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. India And China Discuss Pact To Save Tigers From Extinction

Tiger hunting is illegal worldwide and both India and China have signed a treaty binding 167 countries that bans trade in tiger skins, claws and other products often sought for use in traditional Chinese medicine.
by Staff Writers
New Delhi (AFP) Nov 3, 2006
India, home to a dwindling tiger population, and China, which has a black market for tiger parts used in traditional medicine, are discussing an accord to save the endangered big cat, a senior official said Friday. A Chinese delegation was in New Delhi last week to finalise details of the accord, said the environment ministry official, who wished to remain unnamed.

"We are still in at the stage of dialogue, nothing has been finalised as yet," the official told AFP.

He did not give any details about the proposed pact, which he said had been under discussion for some time.

But a report in the Indian Express on Friday said key elements of the pact included better vigilance along the borders to clamp down on the illegal trafficking of tiger parts and the training of Chinese personnel at the premier Dehradun Wildlife Institute of India.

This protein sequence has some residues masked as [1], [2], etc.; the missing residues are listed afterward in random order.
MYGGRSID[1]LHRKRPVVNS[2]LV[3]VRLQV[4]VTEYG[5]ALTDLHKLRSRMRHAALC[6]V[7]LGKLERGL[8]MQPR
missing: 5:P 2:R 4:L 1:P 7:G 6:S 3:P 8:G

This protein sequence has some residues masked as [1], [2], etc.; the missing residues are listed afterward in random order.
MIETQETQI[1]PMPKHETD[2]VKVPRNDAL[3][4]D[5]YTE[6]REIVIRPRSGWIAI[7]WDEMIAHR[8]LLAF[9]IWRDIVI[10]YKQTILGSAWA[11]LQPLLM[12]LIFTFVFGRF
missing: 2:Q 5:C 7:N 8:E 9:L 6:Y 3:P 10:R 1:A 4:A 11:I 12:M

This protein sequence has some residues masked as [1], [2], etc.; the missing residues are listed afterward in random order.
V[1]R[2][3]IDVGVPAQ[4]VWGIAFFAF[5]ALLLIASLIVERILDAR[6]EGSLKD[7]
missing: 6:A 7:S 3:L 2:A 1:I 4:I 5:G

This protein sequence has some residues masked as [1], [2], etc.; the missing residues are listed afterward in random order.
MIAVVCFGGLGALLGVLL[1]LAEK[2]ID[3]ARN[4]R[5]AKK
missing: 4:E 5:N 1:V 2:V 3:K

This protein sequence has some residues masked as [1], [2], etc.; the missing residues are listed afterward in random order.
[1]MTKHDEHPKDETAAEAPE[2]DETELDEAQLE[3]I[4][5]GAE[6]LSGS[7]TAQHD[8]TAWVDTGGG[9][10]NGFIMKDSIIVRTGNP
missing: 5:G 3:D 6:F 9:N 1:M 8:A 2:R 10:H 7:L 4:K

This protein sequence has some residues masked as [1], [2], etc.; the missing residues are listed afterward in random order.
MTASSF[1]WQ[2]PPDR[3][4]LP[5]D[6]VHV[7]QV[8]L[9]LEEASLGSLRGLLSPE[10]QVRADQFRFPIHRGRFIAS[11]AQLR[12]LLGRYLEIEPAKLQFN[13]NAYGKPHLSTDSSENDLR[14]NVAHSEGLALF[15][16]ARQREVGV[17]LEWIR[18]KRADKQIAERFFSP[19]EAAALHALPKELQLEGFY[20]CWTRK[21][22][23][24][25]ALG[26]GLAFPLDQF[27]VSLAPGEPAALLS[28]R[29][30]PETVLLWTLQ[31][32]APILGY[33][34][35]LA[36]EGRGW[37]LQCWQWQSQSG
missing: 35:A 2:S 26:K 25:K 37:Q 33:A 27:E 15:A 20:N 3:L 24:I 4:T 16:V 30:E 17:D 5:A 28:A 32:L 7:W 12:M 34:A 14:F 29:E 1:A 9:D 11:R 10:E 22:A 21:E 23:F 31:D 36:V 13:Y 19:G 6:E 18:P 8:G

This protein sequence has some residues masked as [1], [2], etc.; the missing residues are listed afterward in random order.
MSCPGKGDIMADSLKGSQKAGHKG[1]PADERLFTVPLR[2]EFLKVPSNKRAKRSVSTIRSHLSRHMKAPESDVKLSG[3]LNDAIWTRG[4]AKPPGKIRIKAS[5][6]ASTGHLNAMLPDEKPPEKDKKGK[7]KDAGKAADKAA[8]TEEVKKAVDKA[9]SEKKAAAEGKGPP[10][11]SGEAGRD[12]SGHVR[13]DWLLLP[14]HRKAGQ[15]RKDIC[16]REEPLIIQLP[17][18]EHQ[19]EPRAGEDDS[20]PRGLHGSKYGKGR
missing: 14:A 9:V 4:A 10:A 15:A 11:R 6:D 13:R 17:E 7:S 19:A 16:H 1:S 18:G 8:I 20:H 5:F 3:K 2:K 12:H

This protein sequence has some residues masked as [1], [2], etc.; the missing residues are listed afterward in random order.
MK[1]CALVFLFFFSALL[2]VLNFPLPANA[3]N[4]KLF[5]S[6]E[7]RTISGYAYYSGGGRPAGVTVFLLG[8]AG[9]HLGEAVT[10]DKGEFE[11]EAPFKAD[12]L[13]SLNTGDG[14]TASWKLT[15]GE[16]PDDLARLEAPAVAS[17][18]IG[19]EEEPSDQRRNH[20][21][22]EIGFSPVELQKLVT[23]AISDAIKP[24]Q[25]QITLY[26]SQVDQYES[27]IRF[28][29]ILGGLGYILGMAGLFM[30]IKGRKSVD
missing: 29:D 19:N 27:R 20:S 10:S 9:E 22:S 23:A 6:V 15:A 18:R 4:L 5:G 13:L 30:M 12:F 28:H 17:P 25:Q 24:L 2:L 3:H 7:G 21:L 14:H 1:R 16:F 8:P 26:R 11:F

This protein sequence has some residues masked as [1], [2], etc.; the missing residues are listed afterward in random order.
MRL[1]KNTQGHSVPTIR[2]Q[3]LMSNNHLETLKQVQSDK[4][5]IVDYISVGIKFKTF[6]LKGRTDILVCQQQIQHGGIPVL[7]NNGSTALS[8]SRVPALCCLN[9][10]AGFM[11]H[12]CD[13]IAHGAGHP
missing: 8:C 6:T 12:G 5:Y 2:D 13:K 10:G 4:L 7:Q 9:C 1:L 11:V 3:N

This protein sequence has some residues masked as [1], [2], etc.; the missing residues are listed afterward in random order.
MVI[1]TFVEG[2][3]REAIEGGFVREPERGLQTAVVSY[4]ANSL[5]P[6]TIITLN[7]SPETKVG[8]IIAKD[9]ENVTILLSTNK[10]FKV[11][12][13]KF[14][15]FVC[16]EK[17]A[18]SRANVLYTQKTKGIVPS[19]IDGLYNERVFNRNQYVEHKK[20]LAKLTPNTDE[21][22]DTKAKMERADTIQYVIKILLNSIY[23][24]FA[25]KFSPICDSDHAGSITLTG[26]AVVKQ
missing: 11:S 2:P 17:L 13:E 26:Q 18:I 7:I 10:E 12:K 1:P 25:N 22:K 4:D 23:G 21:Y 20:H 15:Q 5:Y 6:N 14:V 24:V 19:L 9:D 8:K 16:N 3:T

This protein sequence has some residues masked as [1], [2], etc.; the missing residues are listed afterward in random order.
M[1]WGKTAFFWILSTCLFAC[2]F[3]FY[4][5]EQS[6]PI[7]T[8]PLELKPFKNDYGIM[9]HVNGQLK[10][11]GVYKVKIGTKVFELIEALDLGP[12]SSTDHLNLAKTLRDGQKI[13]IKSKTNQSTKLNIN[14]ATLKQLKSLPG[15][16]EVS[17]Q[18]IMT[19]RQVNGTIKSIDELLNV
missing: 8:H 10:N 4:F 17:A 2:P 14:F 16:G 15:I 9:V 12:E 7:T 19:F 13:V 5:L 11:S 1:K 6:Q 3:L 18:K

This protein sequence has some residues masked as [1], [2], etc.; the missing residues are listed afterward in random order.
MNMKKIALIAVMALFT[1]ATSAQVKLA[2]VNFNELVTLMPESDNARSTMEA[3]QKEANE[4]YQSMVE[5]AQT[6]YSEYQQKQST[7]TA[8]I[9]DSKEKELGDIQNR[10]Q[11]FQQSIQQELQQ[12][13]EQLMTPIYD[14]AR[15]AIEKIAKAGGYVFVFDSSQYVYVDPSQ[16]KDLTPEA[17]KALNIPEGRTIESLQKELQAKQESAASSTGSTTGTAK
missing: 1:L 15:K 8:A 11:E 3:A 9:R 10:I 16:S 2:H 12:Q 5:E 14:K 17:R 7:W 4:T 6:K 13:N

The Asian giants have been under fire from international experts for not clamping down on tiger poaching, with conservationists blaming collusion between poachers, government officials and buyers.

Tiger hunting is illegal worldwide and both India and China have signed a treaty binding 167 countries that bans trade in tiger skins, claws and other products often sought for use in traditional Chinese medicine.

In September, the Wildlife Protection Agency and Environment Investigation Agency estimated that India's tiger population was at an all time low of 1,500 to 2,000.

The route for the illegal trade runs through Chinese-ruled Tibet despite laws banning the trade.

Source: Agence France-Presse

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